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The Iran bombshell

A National Intelligence Estimate says Iran halted its nuclear weapons program in 2003. This certainly undercuts President Bush's "alarming rhetoric," said Peter Baker and Robin Wright in The Washington Post. We've been fooled about the nuclear w

What happenedA newly released National Intelligence Estimate concluded that Iran halted its effort to build a nuclear bomb in 2003. The report came as a surprise, and contradicted recent White House rhetoric calling Iran’s nuclear program a serious security threat. (USNews.com) President Bush said Iran could easily transfer know-how from a nuclear energy project to a secret arms program. “I still feel strongly that Iran’s a danger,” Bush said. (The New York Times, free registration)

What the commentators said“Rarely, if ever, has a single intelligence report so completely, so suddenly, and so surprisingly altered a foreign policy debate,” said Steven Lee Myers in The New York Times (free registration). This bombshell will “certainly weaken international support for tougher sanctions against Iran,” and it raises the question of whether the “bleaguered” U.S. intelligence agencies got things wrong in the past because of “poor tradecraft or political pressure.”

This certainly undercuts President Bush’s “alarming rhetoric,” said Peter Baker and Robin Wright in The Washington Post (free registration). It’s especially damaging to Bush’s Iran policy—which was shaping up to be the focus of his last year in office—because he got this news before he “warned that a nuclear-armed Iran might lead to World War III.” This could take “preemptive military action” off the table.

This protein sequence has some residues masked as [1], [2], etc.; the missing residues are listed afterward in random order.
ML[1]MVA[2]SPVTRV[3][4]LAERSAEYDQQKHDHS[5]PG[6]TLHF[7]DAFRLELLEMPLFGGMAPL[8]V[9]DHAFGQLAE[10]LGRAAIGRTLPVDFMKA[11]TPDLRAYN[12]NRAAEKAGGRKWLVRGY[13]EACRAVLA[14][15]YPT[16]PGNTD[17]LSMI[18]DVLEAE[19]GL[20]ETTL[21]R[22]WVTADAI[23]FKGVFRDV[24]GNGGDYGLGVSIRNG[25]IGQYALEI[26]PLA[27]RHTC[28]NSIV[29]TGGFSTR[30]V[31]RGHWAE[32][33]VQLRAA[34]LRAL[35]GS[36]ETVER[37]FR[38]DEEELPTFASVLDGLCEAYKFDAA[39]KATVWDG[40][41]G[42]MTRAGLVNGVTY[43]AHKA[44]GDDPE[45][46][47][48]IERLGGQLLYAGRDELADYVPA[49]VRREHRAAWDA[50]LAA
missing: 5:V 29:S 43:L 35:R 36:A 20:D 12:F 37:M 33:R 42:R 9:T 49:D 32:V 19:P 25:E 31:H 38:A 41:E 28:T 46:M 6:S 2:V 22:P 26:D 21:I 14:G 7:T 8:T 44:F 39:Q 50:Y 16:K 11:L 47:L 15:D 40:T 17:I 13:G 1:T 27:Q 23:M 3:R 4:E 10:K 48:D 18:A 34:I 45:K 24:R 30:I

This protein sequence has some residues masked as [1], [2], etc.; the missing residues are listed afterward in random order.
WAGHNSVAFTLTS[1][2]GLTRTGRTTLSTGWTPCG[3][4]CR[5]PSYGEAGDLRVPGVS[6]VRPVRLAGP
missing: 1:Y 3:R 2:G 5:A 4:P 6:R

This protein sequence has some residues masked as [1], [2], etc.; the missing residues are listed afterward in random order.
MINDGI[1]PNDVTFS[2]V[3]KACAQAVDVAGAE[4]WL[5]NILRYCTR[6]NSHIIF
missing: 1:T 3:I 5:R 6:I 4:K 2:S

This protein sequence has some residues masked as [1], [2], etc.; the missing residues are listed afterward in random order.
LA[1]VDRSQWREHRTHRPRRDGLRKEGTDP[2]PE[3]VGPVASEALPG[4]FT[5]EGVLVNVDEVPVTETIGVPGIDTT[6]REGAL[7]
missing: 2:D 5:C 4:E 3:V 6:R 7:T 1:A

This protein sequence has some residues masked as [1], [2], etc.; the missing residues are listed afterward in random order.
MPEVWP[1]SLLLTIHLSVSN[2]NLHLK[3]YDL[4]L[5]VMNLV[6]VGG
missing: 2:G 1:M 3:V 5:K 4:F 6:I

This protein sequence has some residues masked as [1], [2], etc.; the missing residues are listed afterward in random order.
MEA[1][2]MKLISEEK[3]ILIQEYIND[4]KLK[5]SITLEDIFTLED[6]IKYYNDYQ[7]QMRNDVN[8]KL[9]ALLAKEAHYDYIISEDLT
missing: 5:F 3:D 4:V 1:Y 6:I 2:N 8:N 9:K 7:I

It’s hard to believe the Iranians have thrown up their hands, said Michael Ledeen in National Review Online. They’re masters of deception. “We’ve been fooled about the nuclear programs of countries from the Soviet Union to India and Pakistan. Maybe we’ve been fooled again.”

The proper way to read this report is as the latest of many attempts by the intelligence community to sabotage Bush’s foreign policy, said The New York Sun in an editorial. These “bureaucrats” were against the Iraqi National Congress, against holding elections in Iraq, and now “they are against a tough line on Iran.”

And what if it’s true? said Victor Davis Hanson, also in National Review Online. Are Democrats going to suggest that “Republicans have been warmongering over a nonexistent threat for partisan purposes?” The more plausible explanation would be that Iran—like Libya—got the message when we steamrolled Saddam Hussein “that it was not wise for regimes to conceal WMD programs, given the unpredictable, but lethal American military reaction.”

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